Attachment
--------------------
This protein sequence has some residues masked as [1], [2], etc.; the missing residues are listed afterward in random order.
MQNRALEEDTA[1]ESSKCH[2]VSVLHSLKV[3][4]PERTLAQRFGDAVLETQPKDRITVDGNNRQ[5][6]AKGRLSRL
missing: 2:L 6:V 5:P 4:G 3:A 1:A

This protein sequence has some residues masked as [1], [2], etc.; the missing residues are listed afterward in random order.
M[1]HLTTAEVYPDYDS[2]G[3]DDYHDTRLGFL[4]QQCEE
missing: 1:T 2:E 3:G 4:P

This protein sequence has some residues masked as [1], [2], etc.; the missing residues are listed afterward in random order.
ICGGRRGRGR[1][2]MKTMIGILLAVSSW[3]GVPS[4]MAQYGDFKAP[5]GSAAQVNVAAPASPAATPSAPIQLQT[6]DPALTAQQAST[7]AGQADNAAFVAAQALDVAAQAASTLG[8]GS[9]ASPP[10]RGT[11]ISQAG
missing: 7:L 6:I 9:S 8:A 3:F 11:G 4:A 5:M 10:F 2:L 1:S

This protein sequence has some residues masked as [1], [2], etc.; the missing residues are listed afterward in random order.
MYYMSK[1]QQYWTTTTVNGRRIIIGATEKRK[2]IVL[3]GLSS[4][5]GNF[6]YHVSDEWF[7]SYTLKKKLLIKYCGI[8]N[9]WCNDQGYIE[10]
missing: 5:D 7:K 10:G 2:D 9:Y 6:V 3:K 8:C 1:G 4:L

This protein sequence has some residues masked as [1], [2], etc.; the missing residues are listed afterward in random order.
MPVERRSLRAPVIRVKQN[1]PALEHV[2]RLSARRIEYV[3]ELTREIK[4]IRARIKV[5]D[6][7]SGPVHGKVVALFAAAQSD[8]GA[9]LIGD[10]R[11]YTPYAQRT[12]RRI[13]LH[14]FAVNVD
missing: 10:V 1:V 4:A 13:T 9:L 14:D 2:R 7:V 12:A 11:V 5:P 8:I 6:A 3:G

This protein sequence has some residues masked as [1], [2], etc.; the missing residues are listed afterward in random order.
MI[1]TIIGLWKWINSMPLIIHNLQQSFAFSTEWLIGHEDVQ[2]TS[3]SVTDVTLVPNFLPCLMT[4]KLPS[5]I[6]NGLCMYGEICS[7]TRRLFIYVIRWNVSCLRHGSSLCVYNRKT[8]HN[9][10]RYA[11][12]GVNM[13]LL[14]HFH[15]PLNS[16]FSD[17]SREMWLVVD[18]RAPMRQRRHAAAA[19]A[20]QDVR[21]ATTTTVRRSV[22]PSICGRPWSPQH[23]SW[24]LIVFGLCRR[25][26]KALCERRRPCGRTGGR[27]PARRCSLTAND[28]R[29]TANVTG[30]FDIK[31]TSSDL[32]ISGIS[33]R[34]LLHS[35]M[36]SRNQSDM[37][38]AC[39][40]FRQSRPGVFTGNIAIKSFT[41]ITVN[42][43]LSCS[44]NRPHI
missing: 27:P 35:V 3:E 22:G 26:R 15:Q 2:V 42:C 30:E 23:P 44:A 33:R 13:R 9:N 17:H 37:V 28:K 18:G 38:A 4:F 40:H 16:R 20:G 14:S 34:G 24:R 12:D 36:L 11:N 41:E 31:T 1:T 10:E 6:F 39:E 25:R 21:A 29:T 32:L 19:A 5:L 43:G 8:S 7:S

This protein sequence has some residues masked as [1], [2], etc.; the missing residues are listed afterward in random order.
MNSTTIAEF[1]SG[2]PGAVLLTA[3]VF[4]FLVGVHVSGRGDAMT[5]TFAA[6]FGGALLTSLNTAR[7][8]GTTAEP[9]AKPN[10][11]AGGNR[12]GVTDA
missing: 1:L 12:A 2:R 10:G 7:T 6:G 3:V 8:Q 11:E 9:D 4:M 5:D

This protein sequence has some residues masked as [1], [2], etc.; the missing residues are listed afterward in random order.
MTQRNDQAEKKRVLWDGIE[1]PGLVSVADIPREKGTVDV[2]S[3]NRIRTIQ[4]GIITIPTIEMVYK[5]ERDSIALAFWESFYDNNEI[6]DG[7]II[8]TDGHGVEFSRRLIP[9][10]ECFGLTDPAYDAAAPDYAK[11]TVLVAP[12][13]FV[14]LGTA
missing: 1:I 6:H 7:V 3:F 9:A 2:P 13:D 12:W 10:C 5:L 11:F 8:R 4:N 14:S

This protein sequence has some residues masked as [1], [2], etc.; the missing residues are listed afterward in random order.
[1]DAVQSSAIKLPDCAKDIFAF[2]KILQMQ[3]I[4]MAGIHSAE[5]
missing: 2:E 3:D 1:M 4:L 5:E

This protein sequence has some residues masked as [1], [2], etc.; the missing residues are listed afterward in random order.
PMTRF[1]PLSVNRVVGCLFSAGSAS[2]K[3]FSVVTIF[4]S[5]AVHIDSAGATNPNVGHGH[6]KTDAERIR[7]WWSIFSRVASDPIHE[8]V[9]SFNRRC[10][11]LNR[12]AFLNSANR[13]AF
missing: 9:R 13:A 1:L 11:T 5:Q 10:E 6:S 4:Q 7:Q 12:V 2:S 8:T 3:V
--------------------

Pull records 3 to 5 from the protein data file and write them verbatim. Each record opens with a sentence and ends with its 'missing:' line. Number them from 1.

This protein sequence has some residues masked as [1], [2], etc.; the missing residues are listed afterward in random order.
ICGGRRGRGR[1][2]MKTMIGILLAVSSW[3]GVPS[4]MAQYGDFKAP[5]GSAAQVNVAAPASPAATPSAPIQLQT[6]DPALTAQQAST[7]AGQADNAAFVAAQALDVAAQAASTLG[8]GS[9]ASPP[10]RGT[11]ISQAG
missing: 7:L 6:I 9:S 8:A 3:F 11:G 4:A 5:M 10:F 2:L 1:S

This protein sequence has some residues masked as [1], [2], etc.; the missing residues are listed afterward in random order.
MYYMSK[1]QQYWTTTTVNGRRIIIGATEKRK[2]IVL[3]GLSS[4][5]GNF[6]YHVSDEWF[7]SYTLKKKLLIKYCGI[8]N[9]WCNDQGYIE[10]
missing: 5:D 7:K 10:G 2:D 9:Y 6:V 3:K 8:C 1:G 4:L

This protein sequence has some residues masked as [1], [2], etc.; the missing residues are listed afterward in random order.
MPVERRSLRAPVIRVKQN[1]PALEHV[2]RLSARRIEYV[3]ELTREIK[4]IRARIKV[5]D[6][7]SGPVHGKVVALFAAAQSD[8]GA[9]LIGD[10]R[11]YTPYAQRT[12]RRI[13]LH[14]FAVNVD
missing: 10:V 1:V 4:A 13:T 9:L 14:D 2:R 7:V 12:A 11:V 5:P 8:I 6:A 3:G